"Do you understand these restrictions?"
Rather than answer directly "yes" or "no", Davenport asked
"Can I get a copy of these regulations
so I can understand what all of the restrictions are?"
"No" Dr. Ridgeway said.
"All of the secrecy restrictions
are secret and you are not authorized to that level. The only
thing you really need to understand is that you would be in
serious trouble if you repeated anything from or about this
Dr Ridgeway waited for about 30 seconds, staring intently at Davenport, and
then prodded: "You do understand that, don't
"Yea, I guess so" Davenport replied reluctantly.
"Please speak louder and more clearly."
Dr. Ridgeway admonished Davenport.
"Yes, I understand that I shouldn't
tell anyone anything even remotely concerned with this meeting."
Davenport, almost shouted this time.
"Good" Dr. Ridgeway said, reverting
back to his pleasant, friendly face.
"Now," he continued,
"I will describe your retirement benefits in three parts:
housing, taxes and fees, and your pension."
"Of course you cannot go on living where you
are - those are residence halls for employees of your old agency.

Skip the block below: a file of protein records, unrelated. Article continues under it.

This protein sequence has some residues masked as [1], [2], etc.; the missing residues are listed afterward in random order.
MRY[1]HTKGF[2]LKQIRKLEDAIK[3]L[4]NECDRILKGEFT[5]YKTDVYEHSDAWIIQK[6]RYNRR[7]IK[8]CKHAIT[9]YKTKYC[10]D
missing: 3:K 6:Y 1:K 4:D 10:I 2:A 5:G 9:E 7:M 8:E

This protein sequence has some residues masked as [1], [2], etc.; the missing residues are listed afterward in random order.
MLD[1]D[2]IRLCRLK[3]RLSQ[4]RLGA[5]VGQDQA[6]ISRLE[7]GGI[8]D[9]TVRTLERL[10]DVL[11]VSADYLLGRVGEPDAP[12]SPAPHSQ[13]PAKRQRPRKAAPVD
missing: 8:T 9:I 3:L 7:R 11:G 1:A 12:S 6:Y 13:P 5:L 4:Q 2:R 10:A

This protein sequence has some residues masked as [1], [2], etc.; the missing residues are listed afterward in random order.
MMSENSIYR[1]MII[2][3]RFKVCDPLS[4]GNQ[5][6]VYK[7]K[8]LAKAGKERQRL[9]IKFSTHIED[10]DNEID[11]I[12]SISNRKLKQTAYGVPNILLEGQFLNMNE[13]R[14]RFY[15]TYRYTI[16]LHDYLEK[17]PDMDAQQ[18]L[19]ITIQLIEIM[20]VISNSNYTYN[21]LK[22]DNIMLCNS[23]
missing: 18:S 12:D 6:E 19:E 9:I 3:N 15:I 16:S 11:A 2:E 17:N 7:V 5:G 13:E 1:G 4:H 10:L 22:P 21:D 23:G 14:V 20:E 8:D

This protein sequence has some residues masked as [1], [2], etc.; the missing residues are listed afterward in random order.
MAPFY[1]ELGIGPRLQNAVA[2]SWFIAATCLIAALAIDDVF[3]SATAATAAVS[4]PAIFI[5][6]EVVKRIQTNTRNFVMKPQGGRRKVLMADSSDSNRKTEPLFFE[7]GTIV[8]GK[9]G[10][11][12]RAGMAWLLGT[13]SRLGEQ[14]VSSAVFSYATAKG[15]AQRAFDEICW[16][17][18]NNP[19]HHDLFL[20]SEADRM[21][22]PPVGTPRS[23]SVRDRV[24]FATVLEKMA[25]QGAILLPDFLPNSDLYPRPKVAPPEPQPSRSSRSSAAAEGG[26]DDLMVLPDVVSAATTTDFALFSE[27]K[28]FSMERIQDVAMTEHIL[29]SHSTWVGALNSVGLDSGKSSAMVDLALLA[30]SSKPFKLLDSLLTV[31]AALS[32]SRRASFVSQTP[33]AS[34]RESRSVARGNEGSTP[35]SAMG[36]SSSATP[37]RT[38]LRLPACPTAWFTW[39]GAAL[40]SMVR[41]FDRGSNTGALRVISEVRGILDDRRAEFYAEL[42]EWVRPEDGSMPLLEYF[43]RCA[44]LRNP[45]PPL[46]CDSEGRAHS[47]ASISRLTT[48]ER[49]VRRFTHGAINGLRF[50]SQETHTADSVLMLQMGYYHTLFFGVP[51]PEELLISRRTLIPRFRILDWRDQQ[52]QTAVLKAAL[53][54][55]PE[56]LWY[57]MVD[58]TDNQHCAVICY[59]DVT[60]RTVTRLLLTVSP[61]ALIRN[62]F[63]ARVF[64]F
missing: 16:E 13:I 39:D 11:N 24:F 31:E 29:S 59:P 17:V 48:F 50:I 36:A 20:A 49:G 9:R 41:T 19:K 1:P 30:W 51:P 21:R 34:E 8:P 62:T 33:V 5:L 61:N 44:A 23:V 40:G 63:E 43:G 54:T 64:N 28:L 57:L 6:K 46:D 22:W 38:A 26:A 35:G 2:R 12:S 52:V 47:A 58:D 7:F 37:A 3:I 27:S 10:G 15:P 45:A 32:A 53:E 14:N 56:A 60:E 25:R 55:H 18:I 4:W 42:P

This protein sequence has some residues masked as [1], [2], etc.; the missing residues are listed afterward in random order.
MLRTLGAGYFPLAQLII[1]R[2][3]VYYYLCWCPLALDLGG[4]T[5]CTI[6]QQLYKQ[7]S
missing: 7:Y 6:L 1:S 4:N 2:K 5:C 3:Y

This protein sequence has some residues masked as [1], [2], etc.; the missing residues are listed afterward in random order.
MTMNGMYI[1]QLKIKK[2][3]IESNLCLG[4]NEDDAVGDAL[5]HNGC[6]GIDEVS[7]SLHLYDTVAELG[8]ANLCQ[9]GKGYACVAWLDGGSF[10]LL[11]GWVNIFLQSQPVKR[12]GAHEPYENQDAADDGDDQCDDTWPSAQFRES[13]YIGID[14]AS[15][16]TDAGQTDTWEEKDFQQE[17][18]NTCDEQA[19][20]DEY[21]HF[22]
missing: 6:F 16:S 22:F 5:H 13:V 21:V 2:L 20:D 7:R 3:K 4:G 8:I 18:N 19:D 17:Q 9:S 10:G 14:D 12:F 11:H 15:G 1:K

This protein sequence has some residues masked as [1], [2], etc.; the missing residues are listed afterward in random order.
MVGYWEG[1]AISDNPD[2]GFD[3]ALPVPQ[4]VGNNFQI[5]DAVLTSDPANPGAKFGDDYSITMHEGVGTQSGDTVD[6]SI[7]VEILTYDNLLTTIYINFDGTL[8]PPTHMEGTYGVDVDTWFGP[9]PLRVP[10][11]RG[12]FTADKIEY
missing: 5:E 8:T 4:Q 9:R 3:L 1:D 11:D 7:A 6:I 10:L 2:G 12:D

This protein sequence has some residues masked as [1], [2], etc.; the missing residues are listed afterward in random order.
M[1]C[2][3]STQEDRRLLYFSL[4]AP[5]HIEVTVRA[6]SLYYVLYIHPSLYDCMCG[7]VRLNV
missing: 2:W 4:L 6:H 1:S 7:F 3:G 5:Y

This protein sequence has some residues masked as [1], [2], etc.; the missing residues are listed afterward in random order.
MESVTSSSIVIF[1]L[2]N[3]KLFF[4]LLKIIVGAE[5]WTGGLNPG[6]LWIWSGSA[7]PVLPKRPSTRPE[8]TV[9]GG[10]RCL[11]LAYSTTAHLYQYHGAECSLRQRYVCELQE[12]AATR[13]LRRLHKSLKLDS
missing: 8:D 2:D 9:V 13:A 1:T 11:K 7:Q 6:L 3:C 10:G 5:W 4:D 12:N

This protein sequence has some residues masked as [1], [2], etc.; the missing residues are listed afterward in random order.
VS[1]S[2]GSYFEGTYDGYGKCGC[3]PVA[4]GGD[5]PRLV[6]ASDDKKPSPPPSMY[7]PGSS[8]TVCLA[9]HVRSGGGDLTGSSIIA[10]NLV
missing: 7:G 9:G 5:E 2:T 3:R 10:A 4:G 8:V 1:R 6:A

Since you no longer work for them, you must move out. However the
Civic Government will provide generously for your needs. You will
be assigned one of the units in the Riverside Retirement Hotel. It
is located only a half mile from the Delaware River. On a clear
day you can climb to the roof and see the river. Truly inspiring."
Davenport looked up and asked "Is it a one
or two bedroom apartment?"
Dr. Ridgeway looked embarrassed to tell Davenport that, because
of the current scarcity of units, there were only efficiency units
"Can I get on a priority list for a larger
unit when they do become available?" Davenport asked.
Dr. Ridgeway looked even more uncomfortable.
"Well, no. I am afraid that this will be your unit as long as you
live. You will not be able to move out. If you get lucky and can
afford it, you might be able to buy a second unit, but
that is unlikely."
"So I have to live the rest of my life crammed
into a tiny 400 square foot unit." Davenport expostulated.